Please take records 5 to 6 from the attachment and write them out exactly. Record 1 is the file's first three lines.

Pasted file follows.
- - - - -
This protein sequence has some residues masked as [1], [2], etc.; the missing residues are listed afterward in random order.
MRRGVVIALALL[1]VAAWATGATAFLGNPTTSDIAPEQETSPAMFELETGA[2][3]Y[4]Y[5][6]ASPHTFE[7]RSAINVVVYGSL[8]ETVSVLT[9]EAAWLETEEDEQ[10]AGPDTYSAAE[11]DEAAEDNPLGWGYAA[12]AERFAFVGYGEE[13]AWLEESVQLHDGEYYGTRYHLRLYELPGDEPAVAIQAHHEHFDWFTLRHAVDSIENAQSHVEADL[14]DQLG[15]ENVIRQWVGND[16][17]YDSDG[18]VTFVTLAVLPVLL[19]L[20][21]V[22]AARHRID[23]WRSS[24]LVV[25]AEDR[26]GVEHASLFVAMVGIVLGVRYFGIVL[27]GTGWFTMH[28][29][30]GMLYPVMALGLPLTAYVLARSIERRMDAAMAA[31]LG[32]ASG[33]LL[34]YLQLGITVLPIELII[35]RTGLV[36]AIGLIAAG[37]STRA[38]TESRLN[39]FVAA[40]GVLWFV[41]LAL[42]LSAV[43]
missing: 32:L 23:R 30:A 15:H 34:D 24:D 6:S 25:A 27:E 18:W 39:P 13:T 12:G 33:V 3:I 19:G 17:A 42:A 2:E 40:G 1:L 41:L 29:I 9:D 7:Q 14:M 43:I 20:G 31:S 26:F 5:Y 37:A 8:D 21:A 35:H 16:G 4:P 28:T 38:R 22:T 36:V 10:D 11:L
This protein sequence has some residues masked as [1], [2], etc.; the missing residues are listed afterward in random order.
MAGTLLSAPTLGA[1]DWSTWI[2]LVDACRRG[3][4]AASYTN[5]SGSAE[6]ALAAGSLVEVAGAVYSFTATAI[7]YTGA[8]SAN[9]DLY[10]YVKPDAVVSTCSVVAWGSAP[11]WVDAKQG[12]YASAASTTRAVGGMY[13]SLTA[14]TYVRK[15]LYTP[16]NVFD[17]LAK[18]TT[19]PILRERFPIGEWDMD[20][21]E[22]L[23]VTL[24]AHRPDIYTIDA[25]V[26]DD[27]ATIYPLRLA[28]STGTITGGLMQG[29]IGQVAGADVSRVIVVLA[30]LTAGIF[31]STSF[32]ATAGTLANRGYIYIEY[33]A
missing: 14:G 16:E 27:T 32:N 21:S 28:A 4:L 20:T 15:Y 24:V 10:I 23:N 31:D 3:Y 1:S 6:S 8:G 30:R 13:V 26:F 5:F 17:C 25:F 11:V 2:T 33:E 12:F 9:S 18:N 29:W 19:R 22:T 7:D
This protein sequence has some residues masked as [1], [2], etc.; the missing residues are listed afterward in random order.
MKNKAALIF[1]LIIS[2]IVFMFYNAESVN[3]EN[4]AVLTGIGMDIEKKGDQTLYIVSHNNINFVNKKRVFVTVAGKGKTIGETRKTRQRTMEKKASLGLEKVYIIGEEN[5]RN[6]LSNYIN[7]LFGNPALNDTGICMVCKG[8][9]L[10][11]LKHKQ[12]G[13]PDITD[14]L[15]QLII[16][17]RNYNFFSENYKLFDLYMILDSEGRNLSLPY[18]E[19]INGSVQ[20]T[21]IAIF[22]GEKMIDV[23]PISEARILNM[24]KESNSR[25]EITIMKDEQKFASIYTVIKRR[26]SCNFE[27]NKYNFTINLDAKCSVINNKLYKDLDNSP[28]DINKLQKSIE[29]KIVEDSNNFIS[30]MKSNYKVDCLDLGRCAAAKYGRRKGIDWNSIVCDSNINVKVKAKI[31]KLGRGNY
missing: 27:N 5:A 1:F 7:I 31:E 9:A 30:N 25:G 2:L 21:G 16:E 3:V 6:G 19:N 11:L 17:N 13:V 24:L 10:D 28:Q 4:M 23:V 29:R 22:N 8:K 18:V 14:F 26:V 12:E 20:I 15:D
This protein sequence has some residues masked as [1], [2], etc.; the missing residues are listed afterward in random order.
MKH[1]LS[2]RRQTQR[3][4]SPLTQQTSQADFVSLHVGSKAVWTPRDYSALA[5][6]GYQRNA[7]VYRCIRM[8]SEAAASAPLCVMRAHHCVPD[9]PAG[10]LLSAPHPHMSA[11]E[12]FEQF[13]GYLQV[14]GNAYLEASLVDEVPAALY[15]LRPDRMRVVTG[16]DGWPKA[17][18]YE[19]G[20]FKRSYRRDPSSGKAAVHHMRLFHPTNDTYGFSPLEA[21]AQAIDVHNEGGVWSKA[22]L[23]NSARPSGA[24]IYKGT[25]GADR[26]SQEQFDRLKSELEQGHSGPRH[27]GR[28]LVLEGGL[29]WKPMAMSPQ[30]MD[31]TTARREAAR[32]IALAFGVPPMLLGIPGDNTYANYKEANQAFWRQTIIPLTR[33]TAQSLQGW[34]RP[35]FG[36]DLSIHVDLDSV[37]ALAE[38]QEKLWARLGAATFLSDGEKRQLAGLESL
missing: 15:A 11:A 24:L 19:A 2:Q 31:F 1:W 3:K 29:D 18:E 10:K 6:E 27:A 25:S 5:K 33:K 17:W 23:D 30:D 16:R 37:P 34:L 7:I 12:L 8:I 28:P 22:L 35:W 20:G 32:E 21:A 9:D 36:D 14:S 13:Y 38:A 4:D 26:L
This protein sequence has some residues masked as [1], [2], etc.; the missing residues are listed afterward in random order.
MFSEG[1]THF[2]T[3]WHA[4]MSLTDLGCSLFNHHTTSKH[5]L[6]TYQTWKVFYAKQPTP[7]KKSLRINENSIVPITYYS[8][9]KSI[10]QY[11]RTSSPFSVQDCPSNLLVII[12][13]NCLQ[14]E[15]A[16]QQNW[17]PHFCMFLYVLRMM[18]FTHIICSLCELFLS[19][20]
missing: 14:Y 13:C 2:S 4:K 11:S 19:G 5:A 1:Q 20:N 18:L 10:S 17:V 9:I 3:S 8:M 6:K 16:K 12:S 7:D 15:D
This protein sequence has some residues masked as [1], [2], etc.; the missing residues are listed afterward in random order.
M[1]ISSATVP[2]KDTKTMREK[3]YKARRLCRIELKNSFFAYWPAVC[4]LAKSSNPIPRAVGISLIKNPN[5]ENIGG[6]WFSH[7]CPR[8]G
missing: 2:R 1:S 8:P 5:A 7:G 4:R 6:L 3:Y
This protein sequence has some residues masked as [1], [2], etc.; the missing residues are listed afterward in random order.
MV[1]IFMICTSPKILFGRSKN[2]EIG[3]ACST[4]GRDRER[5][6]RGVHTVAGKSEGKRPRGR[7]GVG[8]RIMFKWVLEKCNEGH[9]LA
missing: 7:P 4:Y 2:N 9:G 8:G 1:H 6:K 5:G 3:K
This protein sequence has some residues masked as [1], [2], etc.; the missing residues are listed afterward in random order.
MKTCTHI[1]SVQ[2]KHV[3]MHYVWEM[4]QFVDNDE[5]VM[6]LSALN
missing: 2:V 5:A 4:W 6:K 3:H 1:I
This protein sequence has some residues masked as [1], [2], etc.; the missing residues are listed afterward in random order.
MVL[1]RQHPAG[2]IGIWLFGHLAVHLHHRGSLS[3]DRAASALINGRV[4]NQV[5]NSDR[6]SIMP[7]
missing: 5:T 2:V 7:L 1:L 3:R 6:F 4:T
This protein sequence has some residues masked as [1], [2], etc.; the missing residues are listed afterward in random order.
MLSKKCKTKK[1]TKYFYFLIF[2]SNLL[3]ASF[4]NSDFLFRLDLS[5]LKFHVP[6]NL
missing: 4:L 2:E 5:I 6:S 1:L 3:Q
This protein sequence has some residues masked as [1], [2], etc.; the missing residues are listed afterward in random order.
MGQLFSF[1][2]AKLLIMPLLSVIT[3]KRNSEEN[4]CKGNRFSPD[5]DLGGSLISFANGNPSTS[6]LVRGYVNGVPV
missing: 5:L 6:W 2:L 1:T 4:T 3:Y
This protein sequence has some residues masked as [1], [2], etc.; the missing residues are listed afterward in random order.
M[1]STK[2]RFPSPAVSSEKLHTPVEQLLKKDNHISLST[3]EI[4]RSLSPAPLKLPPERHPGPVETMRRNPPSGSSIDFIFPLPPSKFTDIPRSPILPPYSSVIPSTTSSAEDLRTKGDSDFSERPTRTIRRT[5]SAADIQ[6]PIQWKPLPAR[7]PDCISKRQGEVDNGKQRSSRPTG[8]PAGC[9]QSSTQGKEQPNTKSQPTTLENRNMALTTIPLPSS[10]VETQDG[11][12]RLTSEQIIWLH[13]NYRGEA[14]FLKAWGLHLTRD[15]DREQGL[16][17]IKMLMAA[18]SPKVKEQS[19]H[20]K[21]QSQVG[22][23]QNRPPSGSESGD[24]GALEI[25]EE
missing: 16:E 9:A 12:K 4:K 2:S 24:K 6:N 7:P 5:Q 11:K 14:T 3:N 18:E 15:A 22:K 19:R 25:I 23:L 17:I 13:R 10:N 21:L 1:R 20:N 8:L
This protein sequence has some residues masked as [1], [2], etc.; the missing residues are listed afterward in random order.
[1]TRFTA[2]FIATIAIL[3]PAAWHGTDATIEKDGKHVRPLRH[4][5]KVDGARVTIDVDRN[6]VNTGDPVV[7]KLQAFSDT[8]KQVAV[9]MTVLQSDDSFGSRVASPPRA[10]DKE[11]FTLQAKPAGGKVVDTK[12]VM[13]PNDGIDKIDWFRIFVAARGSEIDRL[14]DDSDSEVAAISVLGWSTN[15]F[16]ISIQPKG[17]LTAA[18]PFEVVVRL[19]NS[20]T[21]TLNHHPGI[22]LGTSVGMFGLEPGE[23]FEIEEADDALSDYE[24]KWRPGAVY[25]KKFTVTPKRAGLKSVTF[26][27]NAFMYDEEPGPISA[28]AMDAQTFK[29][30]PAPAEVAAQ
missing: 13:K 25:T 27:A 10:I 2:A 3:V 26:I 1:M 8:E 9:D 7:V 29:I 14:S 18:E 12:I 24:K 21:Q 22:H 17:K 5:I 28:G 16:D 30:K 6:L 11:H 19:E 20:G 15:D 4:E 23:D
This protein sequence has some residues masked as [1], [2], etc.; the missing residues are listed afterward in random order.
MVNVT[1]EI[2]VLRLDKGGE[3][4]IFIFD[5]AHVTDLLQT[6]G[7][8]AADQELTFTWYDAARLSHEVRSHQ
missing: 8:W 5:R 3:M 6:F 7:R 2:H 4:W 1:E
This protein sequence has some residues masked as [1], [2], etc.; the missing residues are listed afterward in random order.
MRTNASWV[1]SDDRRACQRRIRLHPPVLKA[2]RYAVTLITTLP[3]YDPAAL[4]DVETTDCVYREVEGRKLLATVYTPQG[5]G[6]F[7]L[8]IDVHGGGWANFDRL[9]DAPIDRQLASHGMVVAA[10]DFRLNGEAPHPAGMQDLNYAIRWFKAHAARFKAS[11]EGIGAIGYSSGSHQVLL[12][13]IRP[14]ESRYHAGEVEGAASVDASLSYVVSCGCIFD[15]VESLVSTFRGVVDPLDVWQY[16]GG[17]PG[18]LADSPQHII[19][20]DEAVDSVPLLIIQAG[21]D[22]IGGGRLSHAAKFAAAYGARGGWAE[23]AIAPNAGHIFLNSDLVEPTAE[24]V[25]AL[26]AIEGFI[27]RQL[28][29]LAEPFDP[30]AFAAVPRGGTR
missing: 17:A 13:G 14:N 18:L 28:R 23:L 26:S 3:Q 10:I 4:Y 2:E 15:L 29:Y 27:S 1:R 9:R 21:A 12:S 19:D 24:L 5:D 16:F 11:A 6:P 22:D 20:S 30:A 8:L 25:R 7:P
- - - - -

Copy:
This protein sequence has some residues masked as [1], [2], etc.; the missing residues are listed afterward in random order.
MFSEG[1]THF[2]T[3]WHA[4]MSLTDLGCSLFNHHTTSKH[5]L[6]TYQTWKVFYAKQPTP[7]KKSLRINENSIVPITYYS[8][9]KSI[10]QY[11]RTSSPFSVQDCPSNLLVII[12][13]NCLQ[14]E[15]A[16]QQNW[17]PHFCMFLYVLRMM[18]FTHIICSLCELFLS[19][20]
missing: 14:Y 13:C 2:S 4:K 11:S 19:G 5:A 1:Q 20:N 18:L 10:S 17:V 9:I 3:S 8:M 6:K 16:K 12:S 7:D 15:D
This protein sequence has some residues masked as [1], [2], etc.; the missing residues are listed afterward in random order.
M[1]ISSATVP[2]KDTKTMREK[3]YKARRLCRIELKNSFFAYWPAVC[4]LAKSSNPIPRAVGISLIKNPN[5]ENIGG[6]WFSH[7]CPR[8]G
missing: 2:R 1:S 8:P 5:A 7:G 4:R 6:L 3:Y